It’s time to move from the light and face the dark. Let’s turn to the dark side. No, I’m not squawking about Pink Floyd’s Dark Side of the Moon or turning to Star Wars for The Force. (Although both would make exceptional Halloween costumes, snicker).
Since last week we boasted about our Best Financial Decisions, let’s go deep this week and squawk about the dark stuff many never mention. Let’s look at our money mistakes and consider the lessons learned from our financial folly. Your comment may just spare someone some grief.
Question: What were your worst financial decisions?
- Years ago, I did not take responsibility for my own finances and deferred investment choices to a “Financial Planner” (sales person).
- I did not understand the funds the “Financial Planner” sold me.
- I did not understand the massive impact that mutual fund fees, called management expense ratios (MERs), would have on my returns.
Fox’s Lessons Learned:
- Since no one cares more about my money than me, it is my responsibilitiy to learn about how to invest and understand the costs of investing. I have also found that learning about personal finance and investing is neither scary nor hard. It’s just takes some time and effort.
Your turn! Share your financial mistakes by Squawking Back!
Probably my worst financial decisions were my best personal decisions. Hooking up with a charming New Yawk bartender a decade ago, when he was about to go bankrupt (and I’m now married to him, of course) and spending most of my twenties moving around (I’ve lived in Dublin, Amsterdam, Kansas City, Connecticut, NYC and now Toronto). It also took me a while to figure out the MER thing.
1) Went to medical school–and then an MD/PhD program. This isn’t usually a mistake, but it is if your heart is elsewhere. Even if I hadn’t gone, it still would have cleaned out $700 from my pocket (applications are EXPENSIVE!).
2) Moved to another country with around $500 in my pocket and no job prospects lined up with $40k in student loans looming over my shoulder (I now have a job, but it was really iffy for a while!)
3) Strictly financially–taking in my cats. Personally, I think it’s the best thing I’ve done, but I can’t ignore that I spent $1500+ to vet them when I first got them (they’ve since required only mandatory rabies vaccines and one needs a renal panel every year to keep tabs on the progress of her CRF, but that’s not a hardship).
1. Marrying one of my ex’s who didn’t believe in the word savings and having to hide money under the baby clothes to be able to get the baby in to see the doctor when needed, and not divorcing him soon enough, leaving me with a pill of bills he wouldn’t pay.
2. Not starting my IRA’s soon enough… but they weren’t around when I got out of college either 🙁 LONG time ago.
3. Opening up a certain kind of college savings for the grandkids without checking it out more thoroughly. The fees are eating up the money. I’m slowing moving stuff around to a daughter to be able to withdraw out of that.
Can I list “buying my house” as all three of them? 😉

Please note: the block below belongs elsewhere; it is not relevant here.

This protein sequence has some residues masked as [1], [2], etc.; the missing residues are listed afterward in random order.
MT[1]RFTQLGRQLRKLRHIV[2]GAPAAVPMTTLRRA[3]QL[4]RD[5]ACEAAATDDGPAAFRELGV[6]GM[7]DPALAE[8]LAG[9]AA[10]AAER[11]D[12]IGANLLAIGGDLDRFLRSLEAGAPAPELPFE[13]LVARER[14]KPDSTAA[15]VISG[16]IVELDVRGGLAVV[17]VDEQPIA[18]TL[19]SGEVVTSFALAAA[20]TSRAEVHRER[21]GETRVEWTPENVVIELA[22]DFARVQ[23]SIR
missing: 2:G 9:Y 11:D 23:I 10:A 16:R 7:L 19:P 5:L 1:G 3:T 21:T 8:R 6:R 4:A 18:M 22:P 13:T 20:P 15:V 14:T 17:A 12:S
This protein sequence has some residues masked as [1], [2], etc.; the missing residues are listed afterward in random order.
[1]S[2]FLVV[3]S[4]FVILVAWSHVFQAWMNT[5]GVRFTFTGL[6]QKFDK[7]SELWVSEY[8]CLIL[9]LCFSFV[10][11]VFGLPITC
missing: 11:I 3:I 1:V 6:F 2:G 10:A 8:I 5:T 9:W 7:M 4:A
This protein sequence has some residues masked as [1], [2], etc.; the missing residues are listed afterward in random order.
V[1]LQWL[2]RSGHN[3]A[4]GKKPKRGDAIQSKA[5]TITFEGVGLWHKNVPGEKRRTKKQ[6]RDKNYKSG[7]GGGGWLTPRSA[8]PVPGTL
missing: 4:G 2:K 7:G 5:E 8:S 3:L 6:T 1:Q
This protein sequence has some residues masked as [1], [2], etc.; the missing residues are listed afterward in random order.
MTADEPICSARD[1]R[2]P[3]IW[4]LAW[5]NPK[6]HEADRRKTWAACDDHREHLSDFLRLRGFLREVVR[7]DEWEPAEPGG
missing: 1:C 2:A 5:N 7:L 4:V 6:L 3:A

Probably having four cats wasn’t the wisest decision, either. I love them dearly, but I just had to spend $2200 on dental surgery for one of them.
1. Not learning to save until my late 20s.
2. Getting into CC debt in my early 20s and then spending 2 years paying it off.
3. Buying a new car 3 years ago when a used one would have sufficed.
I’ve made plenty of other mistakes, but these are some that I’ve really taken a good lesson on and have NOT repeated! Now I save, drive a used car, and have no CC debt.
1. I flipped my mortgage to COFI note about 4 years ago….
2. Financed the purchase of a used car.
3. Dis not purchase gap insurance on a car a bought and then totaled it in an accident.
I sound like a bozo, don’t I?
1. Cosigning for my brother’s student loan.
2. Signing up for a credit card in college. (They need to get those people OFF CAMPUS.)
3. Getting liposuction. [sigh] Don’t ask.
Simple: budgeting for payments and not for savings. Secondly using credit rather than savings when things got tight.
Needless to say I don’t do that anymore.
I’ll share one.. I used to do recreational online shopping to the tune of several thousand bucks per year. I didn’t even realize just how expensive this habit was until I sat down and went over my credit card statements.
Spent a few years buying a lot junk we didn’t need. Never got into debt and had enough money to buy it, but just because you can afford it doesn’t mean you should buy it.
Like so many others, having pets isn’t a great financial decision, but I think the joy they bring really makes them worth it (2 cats, 3 dogs). We have found ways to make it cheaper (making my own dog food). However if my cat needed $2200 in surgery (or $400 in surgery for that matter) they would be put to sleep. They are pets after all, not people, and there are plenty of other pets out there to be adopted in their place.
Not sure on the others yet, I’ve been pretty responsible financially most of my life (I opened a IRA in high school).
@Brian Indeed, I bought a new car 12 years ago, on lease. Terrible financial decision on my part. I haven’t owned a car since.
Interesting to see how many people say that buying a new car was a bad financial decision, especially those who had to finance it.
At the moment, I’m resisting the urge to spend my savings on a new car, or keep saving for a down payment on a house. I don’t want to make a mistake here!